Retail contracting and organizational form: Alternatives to chain affiliation in the motel industry

Michael J. Mazzeo*

*Corresponding author for this work

Research output: Contribution to journalReview articlepeer-review

21 Scopus citations

Abstract

Most of the existing empirical literature on franchising investigates the share of company-owned versus franchised establishments within large retail firms. This literature typically has not considered the decision of a business owner to operate an independent business or to become a franchisee. This paper empirically analyzes what determines whether independent ownership or affiliation is observed, using data on the affiliation status of 2,293 motel establishments located throughout the United States. Heterogeneity in the underlying economic environment helps explain affiliation choices at the establishment level. The results also suggest that failure to consider independent establishments may explain the puzzling negative correlation between risk and vertical integration commonly found in the empirical franchising literature.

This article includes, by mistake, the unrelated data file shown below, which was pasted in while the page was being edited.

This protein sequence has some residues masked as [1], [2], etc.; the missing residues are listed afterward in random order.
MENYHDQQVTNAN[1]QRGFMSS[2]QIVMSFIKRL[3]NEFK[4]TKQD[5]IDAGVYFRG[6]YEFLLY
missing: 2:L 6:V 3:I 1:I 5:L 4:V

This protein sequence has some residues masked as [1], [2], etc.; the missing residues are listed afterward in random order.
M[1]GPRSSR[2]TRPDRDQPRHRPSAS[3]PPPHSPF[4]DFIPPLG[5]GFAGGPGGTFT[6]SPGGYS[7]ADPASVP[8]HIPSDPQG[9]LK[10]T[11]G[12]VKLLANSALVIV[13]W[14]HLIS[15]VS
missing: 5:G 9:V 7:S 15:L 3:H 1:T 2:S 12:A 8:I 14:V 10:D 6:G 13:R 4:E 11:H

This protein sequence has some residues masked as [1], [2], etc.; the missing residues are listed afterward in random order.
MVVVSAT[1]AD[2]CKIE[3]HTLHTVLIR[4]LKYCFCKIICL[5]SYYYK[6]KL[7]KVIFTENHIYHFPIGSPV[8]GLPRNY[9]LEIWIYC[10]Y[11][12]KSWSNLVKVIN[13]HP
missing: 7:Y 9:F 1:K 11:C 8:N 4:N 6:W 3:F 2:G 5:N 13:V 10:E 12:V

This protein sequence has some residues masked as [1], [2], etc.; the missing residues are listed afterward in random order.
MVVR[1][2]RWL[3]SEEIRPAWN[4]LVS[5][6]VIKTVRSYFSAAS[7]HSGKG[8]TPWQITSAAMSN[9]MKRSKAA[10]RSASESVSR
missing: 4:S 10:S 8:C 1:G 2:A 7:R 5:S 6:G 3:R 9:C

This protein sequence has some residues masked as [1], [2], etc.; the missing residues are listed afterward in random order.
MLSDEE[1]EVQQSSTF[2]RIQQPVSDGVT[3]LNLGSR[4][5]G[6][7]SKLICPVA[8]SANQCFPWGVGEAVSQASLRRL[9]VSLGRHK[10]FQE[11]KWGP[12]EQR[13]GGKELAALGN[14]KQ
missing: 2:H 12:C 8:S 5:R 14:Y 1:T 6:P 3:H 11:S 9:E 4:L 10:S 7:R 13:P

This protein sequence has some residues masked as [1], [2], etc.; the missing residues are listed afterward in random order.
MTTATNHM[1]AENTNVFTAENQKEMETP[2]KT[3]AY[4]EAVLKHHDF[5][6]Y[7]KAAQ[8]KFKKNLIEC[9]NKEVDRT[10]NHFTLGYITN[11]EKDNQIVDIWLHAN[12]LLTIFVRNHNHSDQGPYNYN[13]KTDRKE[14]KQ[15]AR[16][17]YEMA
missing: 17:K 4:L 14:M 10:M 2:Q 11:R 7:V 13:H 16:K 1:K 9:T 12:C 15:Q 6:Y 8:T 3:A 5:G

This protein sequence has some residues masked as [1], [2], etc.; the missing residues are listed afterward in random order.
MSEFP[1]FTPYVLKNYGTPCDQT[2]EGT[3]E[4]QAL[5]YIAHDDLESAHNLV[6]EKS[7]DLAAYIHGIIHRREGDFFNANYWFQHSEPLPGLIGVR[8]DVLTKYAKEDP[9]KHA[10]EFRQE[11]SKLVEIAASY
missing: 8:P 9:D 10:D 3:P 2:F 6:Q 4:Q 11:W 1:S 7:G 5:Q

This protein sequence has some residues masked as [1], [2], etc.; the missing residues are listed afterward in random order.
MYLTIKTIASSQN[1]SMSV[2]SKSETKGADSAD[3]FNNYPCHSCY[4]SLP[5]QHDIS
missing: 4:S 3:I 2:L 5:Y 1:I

Original languageEnglish (US)
Pages (from-to)599-615
Number of pages17
JournalJournal of Economics and Management Strategy
Volume13
Issue number4
DOIs
StatePublished - Dec 1 2004

ASJC Scopus subject areas

  • Business, Management and Accounting(all)
  • Economics and Econometrics
  • Strategy and Management
  • Management of Technology and Innovation

Fingerprint Dive into the research topics of 'Retail contracting and organizational form: Alternatives to chain affiliation in the motel industry'. Together they form a unique fingerprint.

Cite this